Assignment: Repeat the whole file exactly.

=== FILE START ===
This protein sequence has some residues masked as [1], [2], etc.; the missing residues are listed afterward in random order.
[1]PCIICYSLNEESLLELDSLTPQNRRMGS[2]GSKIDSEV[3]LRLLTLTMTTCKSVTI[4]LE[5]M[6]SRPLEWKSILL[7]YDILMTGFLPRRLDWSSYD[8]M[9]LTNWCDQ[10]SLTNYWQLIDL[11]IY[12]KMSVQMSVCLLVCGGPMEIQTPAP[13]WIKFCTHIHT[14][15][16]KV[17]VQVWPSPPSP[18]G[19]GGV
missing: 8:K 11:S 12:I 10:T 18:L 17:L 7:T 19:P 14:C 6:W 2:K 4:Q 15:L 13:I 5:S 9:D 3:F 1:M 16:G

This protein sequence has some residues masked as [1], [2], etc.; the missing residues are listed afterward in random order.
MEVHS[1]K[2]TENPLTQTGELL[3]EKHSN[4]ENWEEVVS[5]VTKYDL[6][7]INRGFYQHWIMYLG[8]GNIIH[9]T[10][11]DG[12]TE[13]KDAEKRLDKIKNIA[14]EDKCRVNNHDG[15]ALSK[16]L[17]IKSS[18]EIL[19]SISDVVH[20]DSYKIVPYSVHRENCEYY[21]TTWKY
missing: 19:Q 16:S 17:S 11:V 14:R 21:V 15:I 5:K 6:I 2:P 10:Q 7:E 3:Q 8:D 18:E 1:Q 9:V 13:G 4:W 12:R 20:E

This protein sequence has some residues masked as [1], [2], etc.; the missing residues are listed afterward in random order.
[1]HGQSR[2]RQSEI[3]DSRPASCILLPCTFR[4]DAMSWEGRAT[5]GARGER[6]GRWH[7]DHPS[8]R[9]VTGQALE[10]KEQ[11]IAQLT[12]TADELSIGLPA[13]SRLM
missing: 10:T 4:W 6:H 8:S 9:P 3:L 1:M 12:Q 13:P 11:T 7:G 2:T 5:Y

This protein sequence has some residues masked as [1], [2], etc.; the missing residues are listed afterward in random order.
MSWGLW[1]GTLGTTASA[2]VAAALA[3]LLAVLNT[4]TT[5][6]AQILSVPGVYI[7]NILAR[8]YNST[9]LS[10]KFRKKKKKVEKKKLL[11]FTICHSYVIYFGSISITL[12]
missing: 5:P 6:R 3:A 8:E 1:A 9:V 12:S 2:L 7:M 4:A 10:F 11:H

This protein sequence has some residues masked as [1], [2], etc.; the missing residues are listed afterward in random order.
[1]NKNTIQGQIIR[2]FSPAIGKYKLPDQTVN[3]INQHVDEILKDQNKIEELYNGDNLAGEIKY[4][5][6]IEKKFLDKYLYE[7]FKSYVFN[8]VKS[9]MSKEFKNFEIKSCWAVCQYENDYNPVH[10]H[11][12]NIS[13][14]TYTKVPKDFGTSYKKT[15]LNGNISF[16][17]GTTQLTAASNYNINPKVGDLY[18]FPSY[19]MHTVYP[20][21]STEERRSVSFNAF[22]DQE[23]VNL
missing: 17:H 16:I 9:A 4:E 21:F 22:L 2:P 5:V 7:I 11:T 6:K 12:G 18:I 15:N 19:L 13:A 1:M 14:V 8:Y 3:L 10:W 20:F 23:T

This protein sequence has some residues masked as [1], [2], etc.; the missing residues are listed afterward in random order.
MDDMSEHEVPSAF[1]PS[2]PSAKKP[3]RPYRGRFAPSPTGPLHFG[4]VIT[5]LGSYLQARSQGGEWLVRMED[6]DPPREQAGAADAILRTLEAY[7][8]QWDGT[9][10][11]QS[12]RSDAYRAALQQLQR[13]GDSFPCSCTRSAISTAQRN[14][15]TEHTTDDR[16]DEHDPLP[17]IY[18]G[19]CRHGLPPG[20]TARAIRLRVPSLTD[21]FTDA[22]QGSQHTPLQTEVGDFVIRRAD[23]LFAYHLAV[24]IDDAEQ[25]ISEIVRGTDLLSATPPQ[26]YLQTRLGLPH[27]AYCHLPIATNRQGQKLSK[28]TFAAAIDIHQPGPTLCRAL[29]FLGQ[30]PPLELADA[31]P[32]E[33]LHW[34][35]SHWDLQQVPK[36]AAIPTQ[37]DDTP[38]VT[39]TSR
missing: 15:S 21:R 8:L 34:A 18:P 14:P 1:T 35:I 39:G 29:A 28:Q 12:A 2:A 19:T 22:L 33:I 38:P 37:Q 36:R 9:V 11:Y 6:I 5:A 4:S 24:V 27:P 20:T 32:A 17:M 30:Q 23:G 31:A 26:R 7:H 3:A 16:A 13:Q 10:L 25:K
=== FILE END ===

This protein sequence has some residues masked as [1], [2], etc.; the missing residues are listed afterward in random order.
[1]PCIICYSLNEESLLELDSLTPQNRRMGS[2]GSKIDSEV[3]LRLLTLTMTTCKSVTI[4]LE[5]M[6]SRPLEWKSILL[7]YDILMTGFLPRRLDWSSYD[8]M[9]LTNWCDQ[10]SLTNYWQLIDL[11]IY[12]KMSVQMSVCLLVCGGPMEIQTPAP[13]WIKFCTHIHT[14][15][16]KV[17]VQVWPSPPSP[18]G[19]GGV
missing: 8:K 11:S 12:I 10:T 18:L 17:L 7:T 19:P 14:C 6:W 2:K 4:Q 15:L 13:I 5:S 9:D 3:F 1:M 16:G

This protein sequence has some residues masked as [1], [2], etc.; the missing residues are listed afterward in random order.
MEVHS[1]K[2]TENPLTQTGELL[3]EKHSN[4]ENWEEVVS[5]VTKYDL[6][7]INRGFYQHWIMYLG[8]GNIIH[9]T[10][11]DG[12]TE[13]KDAEKRLDKIKNIA[14]EDKCRVNNHDG[15]ALSK[16]L[17]IKSS[18]EIL[19]SISDVVH[20]DSYKIVPYSVHRENCEYY[21]TTWKY
missing: 19:Q 16:S 17:S 11:V 14:R 21:V 15:I 5:K 6:I 2:P 10:Q 7:E 3:Q 8:D 18:E 1:Q 9:V 13:G 4:W 12:R 20:E

This protein sequence has some residues masked as [1], [2], etc.; the missing residues are listed afterward in random order.
[1]HGQSR[2]RQSEI[3]DSRPASCILLPCTFR[4]DAMSWEGRAT[5]GARGER[6]GRWH[7]DHPS[8]R[9]VTGQALE[10]KEQ[11]IAQLT[12]TADELSIGLPA[13]SRLM
missing: 10:T 4:W 6:H 8:S 9:P 3:L 1:M 12:Q 13:P 11:T 7:G 2:T 5:Y

This protein sequence has some residues masked as [1], [2], etc.; the missing residues are listed afterward in random order.
MSWGLW[1]GTLGTTASA[2]VAAALA[3]LLAVLNT[4]TT[5][6]AQILSVPGVYI[7]NILAR[8]YNST[9]LS[10]KFRKKKKKVEKKKLL[11]FTICHSYVIYFGSISITL[12]
missing: 5:P 6:R 3:A 8:E 1:A 9:V 12:S 2:L 7:M 4:A 10:F 11:H

This protein sequence has some residues masked as [1], [2], etc.; the missing residues are listed afterward in random order.
[1]NKNTIQGQIIR[2]FSPAIGKYKLPDQTVN[3]INQHVDEILKDQNKIEELYNGDNLAGEIKY[4][5][6]IEKKFLDKYLYE[7]FKSYVFN[8]VKS[9]MSKEFKNFEIKSCWAVCQYENDYNPVH[10]H[11][12]NIS[13][14]TYTKVPKDFGTSYKKT[15]LNGNISF[16][17]GTTQLTAASNYNINPKVGDLY[18]FPSY[19]MHTVYP[20][21]STEERRSVSFNAF[22]DQE[23]VNL
missing: 17:H 16:I 9:A 4:E 21:F 22:L 2:P 5:V 7:I 11:T 6:K 12:G 18:I 15:N 19:L 13:A 1:M 14:V 8:Y 3:L 10:W 20:F 23:T

This protein sequence has some residues masked as [1], [2], etc.; the missing residues are listed afterward in random order.
MDDMSEHEVPSAF[1]PS[2]PSAKKP[3]RPYRGRFAPSPTGPLHFG[4]VIT[5]LGSYLQARSQGGEWLVRMED[6]DPPREQAGAADAILRTLEAY[7][8]QWDGT[9][10][11]QS[12]RSDAYRAALQQLQR[13]GDSFPCSCTRSAISTAQRN[14][15]TEHTTDDR[16]DEHDPLP[17]IY[18]G[19]CRHGLPPG[20]TARAIRLRVPSLTD[21]FTDA[22]QGSQHTPLQTEVGDFVIRRAD[23]LFAYHLAV[24]IDDAEQ[25]ISEIVRGTDLLSATPPQ[26]YLQTRLGLPH[27]AYCHLPIATNRQGQKLSK[28]TFAAAIDIHQPGPTLCRAL[29]FLGQ[30]PPLELADA[31]P[32]E[33]LHW[34][35]SHWDLQQVPK[36]AAIPTQ[37]DDTP[38]VT[39]TSR
missing: 15:S 21:R 8:L 34:A 18:P 14:P 1:T 35:I 39:G 29:A 28:Q 12:A 2:A 19:T 22:L 33:I 38:P 37:Q 36:R 9:V 11:Y 6:I 5:A 4:S 24:V 27:P 20:T 32:A 17:M 30:Q 23:G 31:A 26:R 7:H 3:A 16:A 13:Q 10:L 25:K